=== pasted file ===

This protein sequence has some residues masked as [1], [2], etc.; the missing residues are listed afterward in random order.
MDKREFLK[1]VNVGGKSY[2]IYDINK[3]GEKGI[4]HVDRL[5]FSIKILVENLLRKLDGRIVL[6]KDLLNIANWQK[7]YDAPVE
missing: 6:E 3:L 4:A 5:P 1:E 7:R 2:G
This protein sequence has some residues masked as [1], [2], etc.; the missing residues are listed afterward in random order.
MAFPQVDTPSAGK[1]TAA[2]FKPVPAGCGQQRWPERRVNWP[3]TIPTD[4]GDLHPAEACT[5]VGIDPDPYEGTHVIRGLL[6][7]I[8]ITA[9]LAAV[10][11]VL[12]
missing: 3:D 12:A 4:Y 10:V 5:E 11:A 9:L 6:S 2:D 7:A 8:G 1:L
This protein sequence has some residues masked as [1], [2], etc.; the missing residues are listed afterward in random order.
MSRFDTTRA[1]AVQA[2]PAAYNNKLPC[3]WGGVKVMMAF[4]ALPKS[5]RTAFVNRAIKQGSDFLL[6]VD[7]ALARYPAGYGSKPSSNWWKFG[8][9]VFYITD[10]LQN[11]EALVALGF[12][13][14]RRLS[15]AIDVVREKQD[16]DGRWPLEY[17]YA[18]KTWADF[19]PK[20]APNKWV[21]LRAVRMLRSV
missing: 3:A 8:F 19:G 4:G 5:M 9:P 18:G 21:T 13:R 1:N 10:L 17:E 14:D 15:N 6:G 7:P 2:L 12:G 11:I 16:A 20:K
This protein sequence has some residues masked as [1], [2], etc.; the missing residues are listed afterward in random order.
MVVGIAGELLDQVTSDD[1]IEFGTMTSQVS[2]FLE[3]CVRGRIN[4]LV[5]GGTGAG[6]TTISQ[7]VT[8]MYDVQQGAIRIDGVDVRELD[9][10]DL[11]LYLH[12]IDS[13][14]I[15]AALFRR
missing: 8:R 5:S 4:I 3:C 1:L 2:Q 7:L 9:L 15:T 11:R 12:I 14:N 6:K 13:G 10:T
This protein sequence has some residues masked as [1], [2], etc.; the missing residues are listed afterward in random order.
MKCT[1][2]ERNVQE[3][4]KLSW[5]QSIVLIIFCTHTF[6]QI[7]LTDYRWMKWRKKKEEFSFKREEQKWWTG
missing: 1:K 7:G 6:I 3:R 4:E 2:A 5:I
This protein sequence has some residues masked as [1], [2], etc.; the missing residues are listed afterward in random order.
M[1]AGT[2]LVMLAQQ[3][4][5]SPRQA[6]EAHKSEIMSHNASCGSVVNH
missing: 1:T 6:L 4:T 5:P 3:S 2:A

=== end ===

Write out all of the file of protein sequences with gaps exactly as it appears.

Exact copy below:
This protein sequence has some residues masked as [1], [2], etc.; the missing residues are listed afterward in random order.
MDKREFLK[1]VNVGGKSY[2]IYDINK[3]GEKGI[4]HVDRL[5]FSIKILVENLLRKLDGRIVL[6]KDLLNIANWQK[7]YDAPVE
missing: 6:E 3:L 4:A 5:P 1:E 7:R 2:G
This protein sequence has some residues masked as [1], [2], etc.; the missing residues are listed afterward in random order.
MAFPQVDTPSAGK[1]TAA[2]FKPVPAGCGQQRWPERRVNWP[3]TIPTD[4]GDLHPAEACT[5]VGIDPDPYEGTHVIRGLL[6][7]I[8]ITA[9]LAAV[10][11]VL[12]
missing: 3:D 12:A 4:Y 10:V 5:E 11:A 9:L 6:S 2:D 7:A 8:G 1:L
This protein sequence has some residues masked as [1], [2], etc.; the missing residues are listed afterward in random order.
MSRFDTTRA[1]AVQA[2]PAAYNNKLPC[3]WGGVKVMMAF[4]ALPKS[5]RTAFVNRAIKQGSDFLL[6]VD[7]ALARYPAGYGSKPSSNWWKFG[8][9]VFYITD[10]LQN[11]EALVALGF[12][13][14]RRLS[15]AIDVVREKQD[16]DGRWPLEY[17]YA[18]KTWADF[19]PK[20]APNKWV[21]LRAVRMLRSV
missing: 3:A 8:F 19:G 4:G 5:M 9:P 18:G 21:T 13:R 1:N 10:L 17:E 14:D 15:N 6:G 7:P 2:L 12:G 11:I 16:A 20:K
This protein sequence has some residues masked as [1], [2], etc.; the missing residues are listed afterward in random order.
MVVGIAGELLDQVTSDD[1]IEFGTMTSQVS[2]FLE[3]CVRGRIN[4]LV[5]GGTGAG[6]TTISQ[7]VT[8]MYDVQQGAIRIDGVDVRELD[9][10]DL[11]LYLH[12]IDS[13][14]I[15]AALFRR
missing: 8:R 5:S 4:I 3:C 1:L 2:Q 7:L 9:L 15:T 11:R 12:I 14:N 6:K 13:G 10:T
This protein sequence has some residues masked as [1], [2], etc.; the missing residues are listed afterward in random order.
MKCT[1][2]ERNVQE[3][4]KLSW[5]QSIVLIIFCTHTF[6]QI[7]LTDYRWMKWRKKKEEFSFKREEQKWWTG
missing: 1:K 7:G 6:I 3:R 4:E 2:A 5:I
This protein sequence has some residues masked as [1], [2], etc.; the missing residues are listed afterward in random order.
M[1]AGT[2]LVMLAQQ[3][4][5]SPRQA[6]EAHKSEIMSHNASCGSVVNH
missing: 1:T 6:L 4:T 5:P 3:S 2:A